The New York Times has filed a lawsuit against OpenAI and Microsoft, seeking billions in damages over using AI-generated content from its newspaper’s extensive article archives.
The New York Times is demanding billions of dollars in damages, without specifying a figure, for what it terms “illicit duplication and use” of its content.
Furthermore, the legal action requests the complete disassembly of AI models and training data that contain copyrighted material from The Times. Microsoft and OpenAI have not yet issued a public statement responding to these allegations.
This legal challenge highlights the increasing tension between traditional media and AI-driven platforms and calls into doubt the use of copyrighted works in AI training.
The New York Times, having succeeded in its digital journalism endeavors, perceives AI chatbots as direct competitors with the potential to divert traffic and revenue from its digital properties.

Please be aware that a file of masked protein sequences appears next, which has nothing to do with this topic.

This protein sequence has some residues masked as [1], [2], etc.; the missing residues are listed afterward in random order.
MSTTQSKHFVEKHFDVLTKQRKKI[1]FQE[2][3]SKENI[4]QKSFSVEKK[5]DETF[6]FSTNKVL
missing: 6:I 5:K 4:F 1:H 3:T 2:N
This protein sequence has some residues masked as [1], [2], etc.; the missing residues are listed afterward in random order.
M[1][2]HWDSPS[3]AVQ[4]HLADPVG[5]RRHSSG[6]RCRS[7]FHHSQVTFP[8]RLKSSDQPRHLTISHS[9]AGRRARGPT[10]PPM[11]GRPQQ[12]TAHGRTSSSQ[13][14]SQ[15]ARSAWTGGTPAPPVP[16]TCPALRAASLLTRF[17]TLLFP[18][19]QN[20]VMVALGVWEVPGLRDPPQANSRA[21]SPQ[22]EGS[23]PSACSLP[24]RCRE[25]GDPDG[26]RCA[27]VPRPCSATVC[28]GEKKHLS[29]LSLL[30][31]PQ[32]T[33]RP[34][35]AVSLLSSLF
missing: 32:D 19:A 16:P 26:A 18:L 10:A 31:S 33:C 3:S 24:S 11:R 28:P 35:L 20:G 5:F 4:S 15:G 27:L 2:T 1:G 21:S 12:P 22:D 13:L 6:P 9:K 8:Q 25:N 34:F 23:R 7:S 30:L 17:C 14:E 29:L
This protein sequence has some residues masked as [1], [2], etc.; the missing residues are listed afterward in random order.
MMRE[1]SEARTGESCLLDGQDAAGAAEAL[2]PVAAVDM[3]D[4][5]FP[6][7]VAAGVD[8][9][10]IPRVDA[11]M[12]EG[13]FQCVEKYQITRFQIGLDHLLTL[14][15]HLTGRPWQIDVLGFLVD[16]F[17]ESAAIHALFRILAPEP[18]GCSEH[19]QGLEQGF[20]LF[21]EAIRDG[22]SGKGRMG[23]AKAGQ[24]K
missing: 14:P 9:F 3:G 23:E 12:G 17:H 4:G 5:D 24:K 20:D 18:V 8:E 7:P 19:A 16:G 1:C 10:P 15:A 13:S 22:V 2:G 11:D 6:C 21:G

Moreover, the case may have far-reaching implications for the rapidly growing field of generative AI, which depends on a wide range of online texts to fulfill its developmental requirements.
New York Times’ Stance on AI Use
The Times lodged a complaint that cited occurrences in which AI chatbots generated responses derived from its journalism, which was unavailable exclusively on a subscription basis.
According to the newspaper, this could result in fewer visits to its website and, consequently, a decline in advertising and subscription income. The lawsuit further highlights the potential damage that AI-generated inaccuracies or “hallucinations” could cause to The New York Times’ brand reputation.
According to The Times, previous efforts to resolve the dispute amicably with Microsoft and OpenAI regarding commercial agreements and restrictions on AI products failed.
This has resulted in the initiation of the present legal proceedings. This legal action represents a pivotal moment for AI technology companies and the news industry, potentially altering the norms of interaction in the era of digitalization.